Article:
So you’ve decided to pull the trigger—you’re finally going to hire a property manager for your apartment community!
It’s important to realize, though, that not all property management companies are created equally. Some are more sophisticated than others. Levels of experience and rates can vary widely. Some may leverage new technology; others may be operating the same way they managed decades ago. Just as you’d do your due diligence on an investment property, you should do your due diligence on your property management company.
Here are 20 questions to ask (at a minimum!) when interviewing potential property managers or groups:
1. How long have you been in business? We recommend that a company be in business for at least ten years. This allows a long enough track record to call references before hiring.
2. How has your business model changed during that time? This will tell you how responsive the company is to industry changes and the evolution of technology.
3. What challenges did you face during the last real estate cycle downturn? The real estate market ebbs and flows. It’s crucial to find a property manager who knows how to handle your apartment community during good times, as well as the bad.
4. What property management services do you currently offer? Not all property management companies provide the same services. Be sure this company offers a full suite of services that meets your needs.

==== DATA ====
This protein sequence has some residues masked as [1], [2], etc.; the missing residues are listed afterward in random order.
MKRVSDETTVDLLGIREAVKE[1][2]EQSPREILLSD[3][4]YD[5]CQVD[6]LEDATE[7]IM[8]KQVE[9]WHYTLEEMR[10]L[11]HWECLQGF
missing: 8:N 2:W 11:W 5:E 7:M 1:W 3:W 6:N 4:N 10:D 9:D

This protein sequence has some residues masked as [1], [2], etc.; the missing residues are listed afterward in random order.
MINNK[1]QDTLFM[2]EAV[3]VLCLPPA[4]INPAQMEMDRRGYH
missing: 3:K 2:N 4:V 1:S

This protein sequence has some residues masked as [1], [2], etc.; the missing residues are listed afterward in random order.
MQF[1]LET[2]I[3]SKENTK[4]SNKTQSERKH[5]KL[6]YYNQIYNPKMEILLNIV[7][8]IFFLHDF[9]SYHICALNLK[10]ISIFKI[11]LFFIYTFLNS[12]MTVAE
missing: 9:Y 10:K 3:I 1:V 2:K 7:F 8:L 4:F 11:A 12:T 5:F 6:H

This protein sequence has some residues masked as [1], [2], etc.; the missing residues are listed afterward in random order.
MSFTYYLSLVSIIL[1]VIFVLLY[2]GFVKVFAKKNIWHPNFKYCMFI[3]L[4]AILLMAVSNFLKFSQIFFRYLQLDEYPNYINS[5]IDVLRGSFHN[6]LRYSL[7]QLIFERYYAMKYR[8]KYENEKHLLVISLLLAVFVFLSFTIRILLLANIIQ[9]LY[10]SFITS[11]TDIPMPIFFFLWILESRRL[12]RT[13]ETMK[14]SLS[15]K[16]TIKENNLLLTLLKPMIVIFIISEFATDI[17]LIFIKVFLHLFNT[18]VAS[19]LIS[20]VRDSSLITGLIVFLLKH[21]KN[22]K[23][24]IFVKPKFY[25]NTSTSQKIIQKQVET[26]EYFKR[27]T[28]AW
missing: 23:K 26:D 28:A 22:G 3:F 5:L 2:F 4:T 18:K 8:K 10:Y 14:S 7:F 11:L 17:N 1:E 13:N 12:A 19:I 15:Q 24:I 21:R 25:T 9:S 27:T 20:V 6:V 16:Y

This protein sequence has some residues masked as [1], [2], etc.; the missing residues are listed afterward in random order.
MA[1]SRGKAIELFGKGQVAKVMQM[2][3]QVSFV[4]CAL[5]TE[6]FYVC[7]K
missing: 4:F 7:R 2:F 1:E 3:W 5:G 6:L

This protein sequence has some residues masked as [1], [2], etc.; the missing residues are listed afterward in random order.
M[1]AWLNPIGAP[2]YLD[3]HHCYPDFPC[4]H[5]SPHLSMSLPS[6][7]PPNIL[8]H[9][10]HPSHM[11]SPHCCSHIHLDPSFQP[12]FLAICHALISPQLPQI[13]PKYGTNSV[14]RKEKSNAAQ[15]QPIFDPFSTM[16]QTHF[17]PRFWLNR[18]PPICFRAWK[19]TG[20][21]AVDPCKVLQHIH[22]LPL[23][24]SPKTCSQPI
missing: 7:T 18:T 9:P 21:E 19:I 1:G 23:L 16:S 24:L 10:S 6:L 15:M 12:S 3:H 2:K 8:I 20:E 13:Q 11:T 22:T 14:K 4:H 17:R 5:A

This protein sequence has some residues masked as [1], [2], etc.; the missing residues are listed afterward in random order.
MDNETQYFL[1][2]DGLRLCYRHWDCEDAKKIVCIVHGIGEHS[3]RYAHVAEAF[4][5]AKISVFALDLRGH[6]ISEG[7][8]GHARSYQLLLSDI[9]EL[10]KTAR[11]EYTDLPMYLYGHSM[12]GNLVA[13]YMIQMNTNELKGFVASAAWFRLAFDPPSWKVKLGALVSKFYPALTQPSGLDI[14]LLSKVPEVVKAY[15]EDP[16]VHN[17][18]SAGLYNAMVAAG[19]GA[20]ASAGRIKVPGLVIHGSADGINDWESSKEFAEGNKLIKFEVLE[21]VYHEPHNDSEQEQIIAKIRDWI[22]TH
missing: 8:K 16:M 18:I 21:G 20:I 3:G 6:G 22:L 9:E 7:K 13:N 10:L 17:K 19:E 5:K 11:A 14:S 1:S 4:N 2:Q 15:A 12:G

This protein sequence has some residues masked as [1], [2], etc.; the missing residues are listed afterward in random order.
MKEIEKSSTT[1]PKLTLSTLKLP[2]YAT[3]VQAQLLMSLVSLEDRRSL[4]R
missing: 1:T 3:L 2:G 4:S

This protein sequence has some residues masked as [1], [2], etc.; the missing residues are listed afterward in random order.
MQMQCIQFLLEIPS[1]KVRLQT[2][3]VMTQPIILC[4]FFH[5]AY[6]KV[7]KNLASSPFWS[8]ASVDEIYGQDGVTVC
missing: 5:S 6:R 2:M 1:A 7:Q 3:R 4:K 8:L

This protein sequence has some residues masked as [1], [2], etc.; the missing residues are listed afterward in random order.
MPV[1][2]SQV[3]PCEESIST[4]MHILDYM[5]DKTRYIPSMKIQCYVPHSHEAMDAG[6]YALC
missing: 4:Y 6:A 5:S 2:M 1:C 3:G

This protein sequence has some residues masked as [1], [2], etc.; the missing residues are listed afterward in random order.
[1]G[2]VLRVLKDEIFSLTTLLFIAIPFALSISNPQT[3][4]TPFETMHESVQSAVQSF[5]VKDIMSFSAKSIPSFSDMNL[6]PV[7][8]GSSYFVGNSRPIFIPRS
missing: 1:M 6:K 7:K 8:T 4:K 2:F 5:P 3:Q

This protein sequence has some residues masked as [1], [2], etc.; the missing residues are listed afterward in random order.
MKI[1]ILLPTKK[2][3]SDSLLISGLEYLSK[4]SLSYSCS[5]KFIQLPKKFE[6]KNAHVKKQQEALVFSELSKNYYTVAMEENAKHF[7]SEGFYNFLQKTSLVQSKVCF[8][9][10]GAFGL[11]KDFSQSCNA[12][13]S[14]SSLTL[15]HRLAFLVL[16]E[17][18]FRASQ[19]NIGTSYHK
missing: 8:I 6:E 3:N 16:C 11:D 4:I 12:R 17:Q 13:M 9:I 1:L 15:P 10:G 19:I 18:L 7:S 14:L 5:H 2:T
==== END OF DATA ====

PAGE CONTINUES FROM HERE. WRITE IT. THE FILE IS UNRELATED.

5. How many rentals do you currently manage? This will help you gauge company size and expertise. Be sure the company isn’t stretched too thin given staff capacity.
6. Do you manage any other rental properties in my area? You want to be sure your property management company understands the nuances of your sub-market.
7. What types of properties do you manage? A PM who manages single-family rentals will have a different approach than someone who manages commercial, multi-family or retail, etcetera. Be sure to find someone within your market niche.
8. How do you set rental rates? Any credible company should be able to run a market analysis that informs rental rates across several variables: submarket, unit size, amenities, etcetera.